My doctor gave me, I believe, a shot of lidocaine to the cervix to help control the pain- which felt like a bit of an unpleasant pinch, but was not unbearable. All I experienced was some cramping during insertion and milder cramping afterwards.

I am definitely one to get flipped out by gyno-related procedures- but this one was not that bad.

Seconding a valium prior to your appointment- and discuss lidocaine option w/ doc.
posted by hellboundforcheddar at 2:10 PM on February 18, 2009

The removal will likely be very easy and the second insertion should be easier than the first. First and foremost, she should go to a very experienced provider. The more insertions they've done, the easier it will be on her. She should definitely have it done during her period--if she schedules it for then and her period is late, delay if it all possible. It really does help because the cervix is naturally more dilated then. There are several medications available that can dilate the cervix; have her speak to her doctor beforehand because they may require some time to work. She may also be able to get prescription painkillers by speaking to her doctor. At a minimum she should take 800 mg of Advil. Drinking raspberry leaf tea beforehand might help, as it's definitely soothing for menstrual cramps.

I hear cohash (not sure if blue or black) can also be effective. She should speak to an herbalist to find out dosage, etc, or look at the IUD Divas community on LiveJournal.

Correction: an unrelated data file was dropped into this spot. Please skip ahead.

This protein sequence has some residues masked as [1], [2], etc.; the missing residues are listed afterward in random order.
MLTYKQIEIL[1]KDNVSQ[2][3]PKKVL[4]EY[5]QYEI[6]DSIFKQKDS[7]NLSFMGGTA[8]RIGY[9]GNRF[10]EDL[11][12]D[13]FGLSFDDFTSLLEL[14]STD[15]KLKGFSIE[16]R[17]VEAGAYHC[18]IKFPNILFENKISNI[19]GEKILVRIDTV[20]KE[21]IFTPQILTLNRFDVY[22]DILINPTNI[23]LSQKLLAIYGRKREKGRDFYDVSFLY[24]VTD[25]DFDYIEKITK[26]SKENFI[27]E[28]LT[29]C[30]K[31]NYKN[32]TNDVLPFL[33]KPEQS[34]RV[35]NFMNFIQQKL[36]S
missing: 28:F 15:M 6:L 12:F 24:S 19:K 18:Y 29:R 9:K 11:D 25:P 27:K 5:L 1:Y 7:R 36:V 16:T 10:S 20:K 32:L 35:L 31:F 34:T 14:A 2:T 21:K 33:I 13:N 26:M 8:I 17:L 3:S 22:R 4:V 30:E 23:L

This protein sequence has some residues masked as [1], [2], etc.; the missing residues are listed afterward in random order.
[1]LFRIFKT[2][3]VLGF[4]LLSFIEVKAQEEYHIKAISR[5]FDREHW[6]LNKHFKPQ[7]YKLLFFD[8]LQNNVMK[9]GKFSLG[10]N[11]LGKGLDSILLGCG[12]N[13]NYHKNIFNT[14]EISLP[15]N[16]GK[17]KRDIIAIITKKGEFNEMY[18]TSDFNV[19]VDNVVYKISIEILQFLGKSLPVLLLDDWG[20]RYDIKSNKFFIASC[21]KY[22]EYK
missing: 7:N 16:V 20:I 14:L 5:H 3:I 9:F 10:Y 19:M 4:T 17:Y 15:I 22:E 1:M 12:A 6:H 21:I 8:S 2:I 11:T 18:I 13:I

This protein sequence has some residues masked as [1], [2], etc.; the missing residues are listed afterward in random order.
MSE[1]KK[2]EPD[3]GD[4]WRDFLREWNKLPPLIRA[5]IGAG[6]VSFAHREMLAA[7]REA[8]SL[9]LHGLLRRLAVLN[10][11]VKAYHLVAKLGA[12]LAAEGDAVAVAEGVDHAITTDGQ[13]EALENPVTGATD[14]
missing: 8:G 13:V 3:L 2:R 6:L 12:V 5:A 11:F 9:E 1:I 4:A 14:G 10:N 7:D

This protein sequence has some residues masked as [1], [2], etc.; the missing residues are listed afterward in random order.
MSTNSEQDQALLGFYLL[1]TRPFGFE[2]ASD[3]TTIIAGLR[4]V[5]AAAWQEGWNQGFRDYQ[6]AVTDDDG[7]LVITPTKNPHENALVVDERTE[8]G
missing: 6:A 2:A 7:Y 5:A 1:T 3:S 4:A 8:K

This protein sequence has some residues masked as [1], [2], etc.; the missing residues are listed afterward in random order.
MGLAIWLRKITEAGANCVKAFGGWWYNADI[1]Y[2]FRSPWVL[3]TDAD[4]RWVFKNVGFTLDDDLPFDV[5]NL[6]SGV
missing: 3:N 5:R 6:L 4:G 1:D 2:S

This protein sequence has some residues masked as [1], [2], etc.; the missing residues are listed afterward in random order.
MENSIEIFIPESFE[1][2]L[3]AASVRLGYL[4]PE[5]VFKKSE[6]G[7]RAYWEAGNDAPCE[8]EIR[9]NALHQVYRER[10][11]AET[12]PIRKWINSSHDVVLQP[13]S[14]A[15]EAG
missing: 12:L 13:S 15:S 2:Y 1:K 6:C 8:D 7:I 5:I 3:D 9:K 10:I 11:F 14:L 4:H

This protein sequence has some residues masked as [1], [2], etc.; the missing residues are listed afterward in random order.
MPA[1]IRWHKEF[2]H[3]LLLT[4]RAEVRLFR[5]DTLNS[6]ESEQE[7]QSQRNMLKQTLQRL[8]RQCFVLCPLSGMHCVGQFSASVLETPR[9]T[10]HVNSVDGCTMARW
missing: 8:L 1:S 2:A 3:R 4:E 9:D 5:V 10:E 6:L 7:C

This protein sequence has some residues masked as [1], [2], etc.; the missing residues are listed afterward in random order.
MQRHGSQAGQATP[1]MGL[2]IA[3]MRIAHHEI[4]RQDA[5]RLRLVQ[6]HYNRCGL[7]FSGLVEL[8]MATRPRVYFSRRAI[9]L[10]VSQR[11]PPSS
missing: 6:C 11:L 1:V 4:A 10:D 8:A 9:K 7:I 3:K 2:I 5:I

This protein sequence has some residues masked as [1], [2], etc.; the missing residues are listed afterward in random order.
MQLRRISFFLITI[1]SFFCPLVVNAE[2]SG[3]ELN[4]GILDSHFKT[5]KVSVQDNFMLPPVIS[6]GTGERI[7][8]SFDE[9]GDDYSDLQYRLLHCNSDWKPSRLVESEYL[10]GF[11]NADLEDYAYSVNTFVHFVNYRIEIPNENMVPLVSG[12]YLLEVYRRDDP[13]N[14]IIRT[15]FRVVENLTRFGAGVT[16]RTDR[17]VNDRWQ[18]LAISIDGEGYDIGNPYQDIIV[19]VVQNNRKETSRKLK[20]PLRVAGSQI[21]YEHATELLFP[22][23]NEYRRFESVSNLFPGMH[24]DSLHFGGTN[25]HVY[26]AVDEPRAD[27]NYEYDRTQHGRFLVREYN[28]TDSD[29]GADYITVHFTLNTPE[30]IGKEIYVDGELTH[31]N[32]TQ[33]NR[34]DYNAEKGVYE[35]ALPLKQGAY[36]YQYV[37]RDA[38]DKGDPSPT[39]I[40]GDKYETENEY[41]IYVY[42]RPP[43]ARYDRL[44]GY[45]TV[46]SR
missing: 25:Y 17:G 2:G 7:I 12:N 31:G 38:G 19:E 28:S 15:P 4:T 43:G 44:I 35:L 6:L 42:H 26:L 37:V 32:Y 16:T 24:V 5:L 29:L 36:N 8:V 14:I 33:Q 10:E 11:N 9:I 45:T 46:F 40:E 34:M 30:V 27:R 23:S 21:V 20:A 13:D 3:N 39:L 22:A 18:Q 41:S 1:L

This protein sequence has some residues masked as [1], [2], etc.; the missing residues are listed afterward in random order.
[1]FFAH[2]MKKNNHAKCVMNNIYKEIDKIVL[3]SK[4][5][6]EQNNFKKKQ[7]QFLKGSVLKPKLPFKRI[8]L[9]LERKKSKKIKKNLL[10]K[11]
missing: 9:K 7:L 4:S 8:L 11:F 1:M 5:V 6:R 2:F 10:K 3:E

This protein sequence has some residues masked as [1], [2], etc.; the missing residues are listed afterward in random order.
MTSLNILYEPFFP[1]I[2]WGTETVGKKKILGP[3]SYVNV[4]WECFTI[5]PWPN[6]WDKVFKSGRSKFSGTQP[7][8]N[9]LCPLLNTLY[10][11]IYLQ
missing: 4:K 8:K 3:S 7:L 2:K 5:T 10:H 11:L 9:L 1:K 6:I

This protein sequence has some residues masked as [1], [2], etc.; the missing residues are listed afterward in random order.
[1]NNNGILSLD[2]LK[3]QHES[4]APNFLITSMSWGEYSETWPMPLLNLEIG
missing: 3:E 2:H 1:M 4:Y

You should go with her to hold her hand during the procedure and drive her home.
posted by min at 2:20 PM on February 18, 2009

Nthing the valium beforehand and the painkillers after. I had mine inserted (Mirena) after a LEEP procedure, so I suspect it hurt more than normal, but my doctor was open to prescribing the valium and painkillers. I also had the lidocaine shot. I was on the pill, depo, and the nuva ring prior to the IUD, and had problems with the hormones from those, so the IUD is the only birth cotrol that I've been able to use.
posted by ahdeeda at 2:27 PM on February 18, 2009

@yohko: Unless you are planning on having children with someone other than your wife, rethink the vasectomy.

No; rethink the vasectomy if you're not planning to have children with anyone, ever. It is, as the OP says, permanent -- don't count on reversal working! -- so it's not a good solution to a "we don't want children right now" problem.

His wife suggested the vasectomy, so I´m assuming that she does not want to have children, ever. insert ´children with the OP´ for compatibility with different marriage types, etc, etc.
posted by yohko at 2:28 PM on February 18, 2009